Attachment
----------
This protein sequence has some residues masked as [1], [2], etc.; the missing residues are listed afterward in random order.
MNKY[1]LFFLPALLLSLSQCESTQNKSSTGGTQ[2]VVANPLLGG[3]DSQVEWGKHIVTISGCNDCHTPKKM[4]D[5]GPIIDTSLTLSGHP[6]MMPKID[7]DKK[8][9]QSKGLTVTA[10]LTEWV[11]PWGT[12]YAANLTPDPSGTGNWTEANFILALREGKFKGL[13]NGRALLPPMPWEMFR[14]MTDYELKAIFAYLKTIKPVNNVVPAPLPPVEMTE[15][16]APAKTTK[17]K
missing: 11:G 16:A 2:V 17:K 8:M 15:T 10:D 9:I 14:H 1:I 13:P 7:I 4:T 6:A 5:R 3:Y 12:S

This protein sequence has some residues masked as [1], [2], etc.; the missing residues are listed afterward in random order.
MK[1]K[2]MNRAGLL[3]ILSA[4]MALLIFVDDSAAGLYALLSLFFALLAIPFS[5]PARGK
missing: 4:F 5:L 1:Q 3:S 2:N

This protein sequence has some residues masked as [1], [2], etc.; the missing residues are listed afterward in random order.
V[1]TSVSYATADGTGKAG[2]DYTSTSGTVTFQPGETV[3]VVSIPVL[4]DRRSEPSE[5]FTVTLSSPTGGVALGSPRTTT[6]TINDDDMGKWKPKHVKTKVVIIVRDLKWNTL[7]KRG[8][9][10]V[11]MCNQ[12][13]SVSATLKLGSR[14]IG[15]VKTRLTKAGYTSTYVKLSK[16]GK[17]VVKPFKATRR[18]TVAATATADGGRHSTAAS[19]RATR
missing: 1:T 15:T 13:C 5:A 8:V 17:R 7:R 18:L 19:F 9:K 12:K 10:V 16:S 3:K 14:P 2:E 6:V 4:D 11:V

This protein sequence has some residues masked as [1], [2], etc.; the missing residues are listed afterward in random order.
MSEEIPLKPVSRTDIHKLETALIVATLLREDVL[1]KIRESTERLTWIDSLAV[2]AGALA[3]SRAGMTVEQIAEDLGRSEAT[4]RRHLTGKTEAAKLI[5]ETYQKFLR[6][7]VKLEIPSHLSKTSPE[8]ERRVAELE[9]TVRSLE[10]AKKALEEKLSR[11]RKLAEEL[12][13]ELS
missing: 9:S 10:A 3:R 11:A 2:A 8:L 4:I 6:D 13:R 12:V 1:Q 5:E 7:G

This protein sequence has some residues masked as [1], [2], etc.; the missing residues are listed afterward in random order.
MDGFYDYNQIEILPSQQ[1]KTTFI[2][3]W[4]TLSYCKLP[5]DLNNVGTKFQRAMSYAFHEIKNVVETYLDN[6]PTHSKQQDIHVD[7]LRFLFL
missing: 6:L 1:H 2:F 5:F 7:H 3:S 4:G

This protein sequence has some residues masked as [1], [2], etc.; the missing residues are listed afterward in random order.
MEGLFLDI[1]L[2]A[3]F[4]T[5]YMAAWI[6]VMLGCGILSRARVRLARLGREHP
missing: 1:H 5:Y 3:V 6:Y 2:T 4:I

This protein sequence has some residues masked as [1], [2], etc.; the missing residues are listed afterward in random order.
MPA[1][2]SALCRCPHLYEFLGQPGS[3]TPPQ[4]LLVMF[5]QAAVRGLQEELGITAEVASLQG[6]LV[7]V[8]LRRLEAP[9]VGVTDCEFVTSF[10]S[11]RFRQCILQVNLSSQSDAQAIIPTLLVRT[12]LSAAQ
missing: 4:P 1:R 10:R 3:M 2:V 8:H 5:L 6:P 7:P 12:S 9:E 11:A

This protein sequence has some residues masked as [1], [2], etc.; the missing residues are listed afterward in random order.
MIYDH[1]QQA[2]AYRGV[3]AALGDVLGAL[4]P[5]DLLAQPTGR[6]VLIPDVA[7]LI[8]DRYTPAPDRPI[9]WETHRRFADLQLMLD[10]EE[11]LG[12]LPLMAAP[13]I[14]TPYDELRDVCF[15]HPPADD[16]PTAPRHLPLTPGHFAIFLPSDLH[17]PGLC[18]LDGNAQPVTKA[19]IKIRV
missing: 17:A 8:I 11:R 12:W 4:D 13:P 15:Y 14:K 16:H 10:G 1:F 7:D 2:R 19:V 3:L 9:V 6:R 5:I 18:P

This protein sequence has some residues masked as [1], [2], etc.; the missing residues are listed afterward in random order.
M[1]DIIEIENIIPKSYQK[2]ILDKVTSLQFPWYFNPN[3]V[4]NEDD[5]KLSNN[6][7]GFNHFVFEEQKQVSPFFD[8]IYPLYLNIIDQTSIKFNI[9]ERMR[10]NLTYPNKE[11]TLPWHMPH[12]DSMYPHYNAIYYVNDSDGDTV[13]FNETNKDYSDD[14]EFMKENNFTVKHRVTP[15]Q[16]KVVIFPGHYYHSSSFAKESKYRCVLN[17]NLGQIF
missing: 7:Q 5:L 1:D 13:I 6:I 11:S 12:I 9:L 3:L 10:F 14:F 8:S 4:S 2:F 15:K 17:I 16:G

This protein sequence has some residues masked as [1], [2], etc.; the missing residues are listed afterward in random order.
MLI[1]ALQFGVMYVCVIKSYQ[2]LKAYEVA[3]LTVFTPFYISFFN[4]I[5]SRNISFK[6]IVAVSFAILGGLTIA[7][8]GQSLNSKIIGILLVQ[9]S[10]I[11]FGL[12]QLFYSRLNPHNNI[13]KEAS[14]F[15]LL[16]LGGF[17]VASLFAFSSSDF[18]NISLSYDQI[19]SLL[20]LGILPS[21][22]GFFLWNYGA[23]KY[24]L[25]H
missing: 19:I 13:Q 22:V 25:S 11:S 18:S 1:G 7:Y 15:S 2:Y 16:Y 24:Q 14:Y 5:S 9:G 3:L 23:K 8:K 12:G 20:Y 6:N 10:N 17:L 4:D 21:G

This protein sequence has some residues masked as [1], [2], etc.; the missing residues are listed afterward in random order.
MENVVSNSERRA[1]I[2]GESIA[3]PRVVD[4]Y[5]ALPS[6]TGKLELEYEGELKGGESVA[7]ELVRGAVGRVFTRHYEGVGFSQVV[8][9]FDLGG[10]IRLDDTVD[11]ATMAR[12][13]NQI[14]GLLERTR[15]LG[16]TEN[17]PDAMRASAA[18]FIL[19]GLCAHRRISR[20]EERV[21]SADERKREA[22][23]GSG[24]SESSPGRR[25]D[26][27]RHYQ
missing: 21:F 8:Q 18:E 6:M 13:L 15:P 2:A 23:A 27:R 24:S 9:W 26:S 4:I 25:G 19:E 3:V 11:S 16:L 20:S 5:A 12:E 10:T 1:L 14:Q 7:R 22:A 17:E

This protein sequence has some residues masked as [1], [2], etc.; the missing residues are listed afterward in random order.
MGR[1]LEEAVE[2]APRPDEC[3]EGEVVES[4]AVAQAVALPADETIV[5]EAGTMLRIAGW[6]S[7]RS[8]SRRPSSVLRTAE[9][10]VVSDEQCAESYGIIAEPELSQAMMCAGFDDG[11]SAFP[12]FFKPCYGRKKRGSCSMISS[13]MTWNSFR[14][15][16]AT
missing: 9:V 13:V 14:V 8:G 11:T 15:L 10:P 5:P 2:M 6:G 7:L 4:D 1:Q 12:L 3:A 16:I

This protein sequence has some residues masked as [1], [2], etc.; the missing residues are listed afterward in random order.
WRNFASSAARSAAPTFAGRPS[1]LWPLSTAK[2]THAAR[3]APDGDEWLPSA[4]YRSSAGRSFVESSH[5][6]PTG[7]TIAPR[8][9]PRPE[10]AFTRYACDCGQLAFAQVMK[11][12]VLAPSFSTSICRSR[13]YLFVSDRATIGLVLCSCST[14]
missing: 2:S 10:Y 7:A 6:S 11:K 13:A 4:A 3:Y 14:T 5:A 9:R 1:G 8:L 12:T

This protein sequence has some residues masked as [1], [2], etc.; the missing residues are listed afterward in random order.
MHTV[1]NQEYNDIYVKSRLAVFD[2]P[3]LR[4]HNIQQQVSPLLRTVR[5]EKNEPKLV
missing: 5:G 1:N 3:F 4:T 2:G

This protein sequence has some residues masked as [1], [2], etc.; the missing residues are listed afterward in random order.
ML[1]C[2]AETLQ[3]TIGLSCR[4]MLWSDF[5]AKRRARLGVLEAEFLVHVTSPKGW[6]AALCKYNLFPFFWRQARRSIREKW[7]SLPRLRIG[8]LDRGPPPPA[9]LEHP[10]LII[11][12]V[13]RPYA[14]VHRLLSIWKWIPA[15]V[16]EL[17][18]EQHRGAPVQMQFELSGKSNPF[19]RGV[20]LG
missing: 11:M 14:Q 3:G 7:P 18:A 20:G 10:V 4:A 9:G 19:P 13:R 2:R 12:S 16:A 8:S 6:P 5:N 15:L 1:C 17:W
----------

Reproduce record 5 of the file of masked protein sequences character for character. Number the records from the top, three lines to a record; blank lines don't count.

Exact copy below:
This protein sequence has some residues masked as [1], [2], etc.; the missing residues are listed afterward in random order.
MDGFYDYNQIEILPSQQ[1]KTTFI[2][3]W[4]TLSYCKLP[5]DLNNVGTKFQRAMSYAFHEIKNVVETYLDN[6]PTHSKQQDIHVD[7]LRFLFL
missing: 6:L 1:H 2:F 5:F 7:H 3:S 4:G